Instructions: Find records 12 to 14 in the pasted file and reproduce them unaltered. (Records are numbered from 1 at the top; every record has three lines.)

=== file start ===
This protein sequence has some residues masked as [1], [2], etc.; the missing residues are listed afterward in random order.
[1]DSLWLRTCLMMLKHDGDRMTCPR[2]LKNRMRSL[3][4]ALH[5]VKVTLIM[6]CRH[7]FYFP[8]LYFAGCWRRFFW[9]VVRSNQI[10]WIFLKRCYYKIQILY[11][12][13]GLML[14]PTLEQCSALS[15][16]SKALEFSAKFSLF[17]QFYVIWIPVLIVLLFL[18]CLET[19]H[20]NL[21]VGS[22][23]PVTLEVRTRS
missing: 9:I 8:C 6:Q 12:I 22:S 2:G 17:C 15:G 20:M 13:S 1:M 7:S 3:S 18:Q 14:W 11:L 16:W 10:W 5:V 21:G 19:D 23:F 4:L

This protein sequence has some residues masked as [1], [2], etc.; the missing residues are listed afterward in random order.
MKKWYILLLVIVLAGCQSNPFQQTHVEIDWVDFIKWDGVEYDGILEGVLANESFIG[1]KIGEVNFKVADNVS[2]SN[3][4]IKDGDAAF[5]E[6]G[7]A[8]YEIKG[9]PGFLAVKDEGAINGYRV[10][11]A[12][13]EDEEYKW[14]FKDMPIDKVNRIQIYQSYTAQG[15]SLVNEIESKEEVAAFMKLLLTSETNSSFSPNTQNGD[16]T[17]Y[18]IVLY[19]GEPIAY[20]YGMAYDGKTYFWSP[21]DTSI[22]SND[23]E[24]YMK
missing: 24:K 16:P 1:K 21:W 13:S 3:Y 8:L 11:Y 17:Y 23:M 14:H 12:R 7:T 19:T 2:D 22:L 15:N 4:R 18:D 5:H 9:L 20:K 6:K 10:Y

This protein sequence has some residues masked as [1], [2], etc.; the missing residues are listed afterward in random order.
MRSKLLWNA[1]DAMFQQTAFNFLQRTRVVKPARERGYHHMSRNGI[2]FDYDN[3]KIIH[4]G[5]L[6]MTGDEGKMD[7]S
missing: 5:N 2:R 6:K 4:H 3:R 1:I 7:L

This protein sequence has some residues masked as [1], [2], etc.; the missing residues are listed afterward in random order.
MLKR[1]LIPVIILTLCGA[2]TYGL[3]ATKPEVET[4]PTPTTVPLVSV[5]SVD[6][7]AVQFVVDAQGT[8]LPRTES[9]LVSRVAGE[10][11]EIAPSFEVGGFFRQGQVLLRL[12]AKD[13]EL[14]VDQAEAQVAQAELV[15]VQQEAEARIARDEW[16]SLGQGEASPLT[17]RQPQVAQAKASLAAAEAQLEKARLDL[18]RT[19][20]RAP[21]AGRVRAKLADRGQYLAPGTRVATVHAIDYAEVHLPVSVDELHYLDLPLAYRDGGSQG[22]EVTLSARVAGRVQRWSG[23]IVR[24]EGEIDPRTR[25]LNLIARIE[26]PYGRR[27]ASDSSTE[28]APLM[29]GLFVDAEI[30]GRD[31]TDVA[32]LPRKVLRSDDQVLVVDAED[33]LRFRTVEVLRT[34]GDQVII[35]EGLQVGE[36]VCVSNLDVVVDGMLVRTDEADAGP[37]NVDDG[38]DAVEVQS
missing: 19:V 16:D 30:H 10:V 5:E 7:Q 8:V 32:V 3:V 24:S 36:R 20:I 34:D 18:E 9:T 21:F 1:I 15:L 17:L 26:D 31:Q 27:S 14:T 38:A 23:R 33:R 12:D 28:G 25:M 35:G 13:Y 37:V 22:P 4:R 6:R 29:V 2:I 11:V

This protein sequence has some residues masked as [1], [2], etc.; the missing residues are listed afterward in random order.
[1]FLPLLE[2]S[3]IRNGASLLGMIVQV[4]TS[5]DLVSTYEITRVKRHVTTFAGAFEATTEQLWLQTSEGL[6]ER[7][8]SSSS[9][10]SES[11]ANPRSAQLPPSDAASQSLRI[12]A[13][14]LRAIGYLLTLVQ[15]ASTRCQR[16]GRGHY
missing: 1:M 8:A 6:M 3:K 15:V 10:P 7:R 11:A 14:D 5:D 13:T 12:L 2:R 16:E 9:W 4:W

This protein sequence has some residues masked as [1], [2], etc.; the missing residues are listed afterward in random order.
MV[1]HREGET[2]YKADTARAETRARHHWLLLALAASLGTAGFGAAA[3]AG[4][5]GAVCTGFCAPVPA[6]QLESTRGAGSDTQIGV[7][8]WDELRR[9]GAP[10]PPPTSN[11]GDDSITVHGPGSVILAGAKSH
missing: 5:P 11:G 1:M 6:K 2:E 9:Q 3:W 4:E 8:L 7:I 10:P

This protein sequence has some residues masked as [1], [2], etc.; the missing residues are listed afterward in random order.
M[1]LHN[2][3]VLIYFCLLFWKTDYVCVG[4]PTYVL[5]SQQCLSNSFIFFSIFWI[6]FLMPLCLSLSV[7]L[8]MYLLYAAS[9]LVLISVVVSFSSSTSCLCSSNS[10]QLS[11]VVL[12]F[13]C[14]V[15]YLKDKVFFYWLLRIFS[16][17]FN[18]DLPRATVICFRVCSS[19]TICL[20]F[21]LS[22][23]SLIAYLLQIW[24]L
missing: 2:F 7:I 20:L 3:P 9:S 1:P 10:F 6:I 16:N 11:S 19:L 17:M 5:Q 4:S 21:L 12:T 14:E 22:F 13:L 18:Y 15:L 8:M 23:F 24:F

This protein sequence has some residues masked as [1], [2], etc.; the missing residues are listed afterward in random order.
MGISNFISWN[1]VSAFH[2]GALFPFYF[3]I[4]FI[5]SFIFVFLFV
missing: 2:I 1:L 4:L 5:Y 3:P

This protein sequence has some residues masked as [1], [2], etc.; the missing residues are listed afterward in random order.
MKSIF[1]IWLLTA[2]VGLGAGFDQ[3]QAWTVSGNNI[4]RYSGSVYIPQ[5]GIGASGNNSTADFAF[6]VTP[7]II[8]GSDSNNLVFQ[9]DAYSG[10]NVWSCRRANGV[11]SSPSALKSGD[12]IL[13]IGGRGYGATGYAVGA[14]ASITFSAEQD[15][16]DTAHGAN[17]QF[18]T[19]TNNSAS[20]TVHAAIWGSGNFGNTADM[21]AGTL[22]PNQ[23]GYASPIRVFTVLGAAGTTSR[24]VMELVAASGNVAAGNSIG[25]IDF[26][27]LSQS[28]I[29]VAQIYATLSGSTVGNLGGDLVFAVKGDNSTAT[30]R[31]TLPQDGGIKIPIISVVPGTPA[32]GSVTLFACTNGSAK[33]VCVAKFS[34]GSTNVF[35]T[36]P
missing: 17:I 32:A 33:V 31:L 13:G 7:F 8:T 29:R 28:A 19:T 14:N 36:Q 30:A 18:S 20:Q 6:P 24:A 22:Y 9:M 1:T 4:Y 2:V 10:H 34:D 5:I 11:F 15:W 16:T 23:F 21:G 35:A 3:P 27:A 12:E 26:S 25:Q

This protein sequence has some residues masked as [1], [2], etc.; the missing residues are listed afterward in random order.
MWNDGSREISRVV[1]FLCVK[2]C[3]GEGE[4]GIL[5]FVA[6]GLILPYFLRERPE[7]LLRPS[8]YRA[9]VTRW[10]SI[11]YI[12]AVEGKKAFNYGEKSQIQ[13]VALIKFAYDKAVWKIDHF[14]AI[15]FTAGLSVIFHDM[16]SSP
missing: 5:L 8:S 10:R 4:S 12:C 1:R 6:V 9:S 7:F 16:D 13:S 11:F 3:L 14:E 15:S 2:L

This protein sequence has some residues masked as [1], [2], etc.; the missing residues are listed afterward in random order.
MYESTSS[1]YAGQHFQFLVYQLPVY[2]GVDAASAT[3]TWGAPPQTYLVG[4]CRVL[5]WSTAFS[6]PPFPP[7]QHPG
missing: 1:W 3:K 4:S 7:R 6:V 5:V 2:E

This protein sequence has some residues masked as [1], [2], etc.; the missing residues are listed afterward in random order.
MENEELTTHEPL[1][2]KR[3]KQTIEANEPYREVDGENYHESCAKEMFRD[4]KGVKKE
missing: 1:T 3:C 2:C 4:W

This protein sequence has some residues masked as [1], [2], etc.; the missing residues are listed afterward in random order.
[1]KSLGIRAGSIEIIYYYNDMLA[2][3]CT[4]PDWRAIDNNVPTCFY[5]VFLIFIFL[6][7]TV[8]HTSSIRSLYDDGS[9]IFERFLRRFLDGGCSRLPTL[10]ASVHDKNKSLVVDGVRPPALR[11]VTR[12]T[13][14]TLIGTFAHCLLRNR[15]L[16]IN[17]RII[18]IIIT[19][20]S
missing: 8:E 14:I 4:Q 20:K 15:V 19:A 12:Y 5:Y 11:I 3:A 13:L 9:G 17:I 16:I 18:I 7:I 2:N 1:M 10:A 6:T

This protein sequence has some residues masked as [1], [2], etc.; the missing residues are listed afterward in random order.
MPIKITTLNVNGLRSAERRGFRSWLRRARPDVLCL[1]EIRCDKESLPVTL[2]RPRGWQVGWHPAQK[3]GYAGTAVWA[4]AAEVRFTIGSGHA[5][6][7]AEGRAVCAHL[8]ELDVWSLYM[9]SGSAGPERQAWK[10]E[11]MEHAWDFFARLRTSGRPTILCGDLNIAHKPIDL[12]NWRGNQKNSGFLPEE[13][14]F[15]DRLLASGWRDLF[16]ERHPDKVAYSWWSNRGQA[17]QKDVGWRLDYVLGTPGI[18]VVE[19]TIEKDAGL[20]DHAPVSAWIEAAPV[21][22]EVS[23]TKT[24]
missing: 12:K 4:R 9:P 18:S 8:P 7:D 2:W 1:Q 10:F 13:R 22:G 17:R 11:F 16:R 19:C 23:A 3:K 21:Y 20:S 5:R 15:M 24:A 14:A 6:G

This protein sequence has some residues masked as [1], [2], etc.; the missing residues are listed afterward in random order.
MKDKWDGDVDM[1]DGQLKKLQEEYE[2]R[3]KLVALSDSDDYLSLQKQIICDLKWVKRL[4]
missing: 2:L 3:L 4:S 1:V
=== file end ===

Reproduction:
This protein sequence has some residues masked as [1], [2], etc.; the missing residues are listed afterward in random order.
MENEELTTHEPL[1][2]KR[3]KQTIEANEPYREVDGENYHESCAKEMFRD[4]KGVKKE
missing: 1:T 3:C 2:C 4:W

This protein sequence has some residues masked as [1], [2], etc.; the missing residues are listed afterward in random order.
[1]KSLGIRAGSIEIIYYYNDMLA[2][3]CT[4]PDWRAIDNNVPTCFY[5]VFLIFIFL[6][7]TV[8]HTSSIRSLYDDGS[9]IFERFLRRFLDGGCSRLPTL[10]ASVHDKNKSLVVDGVRPPALR[11]VTR[12]T[13][14]TLIGTFAHCLLRNR[15]L[16]IN[17]RII[18]IIIT[19][20]S
missing: 8:E 14:I 4:Q 20:K 15:V 19:A 12:Y 5:Y 11:I 3:A 13:L 9:G 17:I 16:I 18:I 7:I 2:N 1:M 10:A 6:T

This protein sequence has some residues masked as [1], [2], etc.; the missing residues are listed afterward in random order.
MPIKITTLNVNGLRSAERRGFRSWLRRARPDVLCL[1]EIRCDKESLPVTL[2]RPRGWQVGWHPAQK[3]GYAGTAVWA[4]AAEVRFTIGSGHA[5][6][7]AEGRAVCAHL[8]ELDVWSLYM[9]SGSAGPERQAWK[10]E[11]MEHAWDFFARLRTSGRPTILCGDLNIAHKPIDL[12]NWRGNQKNSGFLPEE[13][14]F[15]DRLLASGWRDLF[16]ERHPDKVAYSWWSNRGQA[17]QKDVGWRLDYVLGTPGI[18]VVE[19]TIEKDAGL[20]DHAPVSAWIEAAPV[21][22]EVS[23]TKT[24]
missing: 12:K 4:R 9:P 18:S 8:P 7:D 2:W 1:Q 10:F 13:R 22:G 17:R 11:F 16:R 19:C 23:A 3:K 21:Y 20:S 5:R 15:M 24:A 14:A 6:G